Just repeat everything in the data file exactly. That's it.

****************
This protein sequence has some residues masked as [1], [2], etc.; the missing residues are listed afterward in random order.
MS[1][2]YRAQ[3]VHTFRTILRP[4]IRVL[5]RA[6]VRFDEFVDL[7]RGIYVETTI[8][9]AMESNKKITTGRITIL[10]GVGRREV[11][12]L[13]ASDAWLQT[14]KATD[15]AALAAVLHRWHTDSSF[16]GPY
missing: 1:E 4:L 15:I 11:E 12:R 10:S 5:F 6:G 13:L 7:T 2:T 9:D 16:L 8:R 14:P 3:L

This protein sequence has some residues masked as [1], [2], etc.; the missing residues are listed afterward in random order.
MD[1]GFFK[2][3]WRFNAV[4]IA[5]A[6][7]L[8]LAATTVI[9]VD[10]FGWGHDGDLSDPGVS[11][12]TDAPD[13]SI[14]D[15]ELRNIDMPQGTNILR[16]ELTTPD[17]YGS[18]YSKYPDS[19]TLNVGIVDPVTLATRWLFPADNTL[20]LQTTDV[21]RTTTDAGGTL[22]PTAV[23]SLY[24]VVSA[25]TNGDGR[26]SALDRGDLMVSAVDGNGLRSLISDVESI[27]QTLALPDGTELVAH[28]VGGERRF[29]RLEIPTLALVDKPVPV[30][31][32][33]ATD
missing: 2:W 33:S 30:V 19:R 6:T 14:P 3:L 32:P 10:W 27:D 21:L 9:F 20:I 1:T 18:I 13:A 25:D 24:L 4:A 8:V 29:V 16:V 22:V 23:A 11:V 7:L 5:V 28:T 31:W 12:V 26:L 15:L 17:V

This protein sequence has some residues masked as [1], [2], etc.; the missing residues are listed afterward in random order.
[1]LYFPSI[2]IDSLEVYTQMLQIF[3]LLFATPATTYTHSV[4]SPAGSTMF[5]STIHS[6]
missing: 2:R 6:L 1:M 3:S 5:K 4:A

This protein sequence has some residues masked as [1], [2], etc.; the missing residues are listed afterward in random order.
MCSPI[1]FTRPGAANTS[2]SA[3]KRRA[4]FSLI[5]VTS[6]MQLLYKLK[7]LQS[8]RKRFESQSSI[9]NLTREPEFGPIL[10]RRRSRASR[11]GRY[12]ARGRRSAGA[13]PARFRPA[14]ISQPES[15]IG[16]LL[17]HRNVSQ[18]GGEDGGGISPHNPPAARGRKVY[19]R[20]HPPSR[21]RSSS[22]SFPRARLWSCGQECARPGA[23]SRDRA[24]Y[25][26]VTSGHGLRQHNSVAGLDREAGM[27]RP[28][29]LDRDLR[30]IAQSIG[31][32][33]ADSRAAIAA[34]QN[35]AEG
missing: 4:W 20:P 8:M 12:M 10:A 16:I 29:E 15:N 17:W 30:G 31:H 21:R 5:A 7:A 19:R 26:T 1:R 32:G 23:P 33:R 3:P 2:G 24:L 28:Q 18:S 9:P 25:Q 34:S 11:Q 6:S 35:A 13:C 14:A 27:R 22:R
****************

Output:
This protein sequence has some residues masked as [1], [2], etc.; the missing residues are listed afterward in random order.
MS[1][2]YRAQ[3]VHTFRTILRP[4]IRVL[5]RA[6]VRFDEFVDL[7]RGIYVETTI[8][9]AMESNKKITTGRITIL[10]GVGRREV[11][12]L[13]ASDAWLQT[14]KATD[15]AALAAVLHRWHTDSSF[16]GPY
missing: 1:E 4:L 15:I 11:E 12:R 10:S 5:F 6:G 13:L 7:T 2:T 9:D 16:L 8:R 14:P 3:L

This protein sequence has some residues masked as [1], [2], etc.; the missing residues are listed afterward in random order.
MD[1]GFFK[2][3]WRFNAV[4]IA[5]A[6][7]L[8]LAATTVI[9]VD[10]FGWGHDGDLSDPGVS[11][12]TDAPD[13]SI[14]D[15]ELRNIDMPQGTNILR[16]ELTTPD[17]YGS[18]YSKYPDS[19]TLNVGIVDPVTLATRWLFPADNTL[20]LQTTDV[21]RTTTDAGGTL[22]PTAV[23]SLY[24]VVSA[25]TNGDGR[26]SALDRGDLMVSAVDGNGLRSLISDVESI[27]QTLALPDGTELVAH[28]VGGERRF[29]RLEIPTLALVDKPVPV[30][31][32][33]ATD
missing: 2:W 33:S 30:V 19:R 6:T 14:P 3:L 32:P 10:W 27:D 21:L 9:F 20:I 1:T 18:I 13:A 25:D 24:L 4:A 8:V 29:V 16:V 22:V 23:A 11:V 7:L 5:V 28:T 31:W 12:V 26:L 15:L 17:V

This protein sequence has some residues masked as [1], [2], etc.; the missing residues are listed afterward in random order.
[1]LYFPSI[2]IDSLEVYTQMLQIF[3]LLFATPATTYTHSV[4]SPAGSTMF[5]STIHS[6]
missing: 2:R 6:L 1:M 3:S 5:K 4:A

This protein sequence has some residues masked as [1], [2], etc.; the missing residues are listed afterward in random order.
MCSPI[1]FTRPGAANTS[2]SA[3]KRRA[4]FSLI[5]VTS[6]MQLLYKLK[7]LQS[8]RKRFESQSSI[9]NLTREPEFGPIL[10]RRRSRASR[11]GRY[12]ARGRRSAGA[13]PARFRPA[14]ISQPES[15]IG[16]LL[17]HRNVSQ[18]GGEDGGGISPHNPPAARGRKVY[19]R[20]HPPSR[21]RSSS[22]SFPRARLWSCGQECARPGA[23]SRDRA[24]Y[25][26]VTSGHGLRQHNSVAGLDREAGM[27]RP[28][29]LDRDLR[30]IAQSIG[31][32][33]ADSRAAIAA[34]QN[35]AEG
missing: 4:W 20:P 8:M 12:M 10:A 16:I 29:E 15:N 17:W 30:G 31:H 21:R 5:A 7:A 19:R 26:T 1:R 32:G 23:P 33:R 3:P 2:G 24:L 28:Q 18:S 9:P 25:Q 34:S 11:Q 6:S 35:A 13:C 14:A 27:R 22:R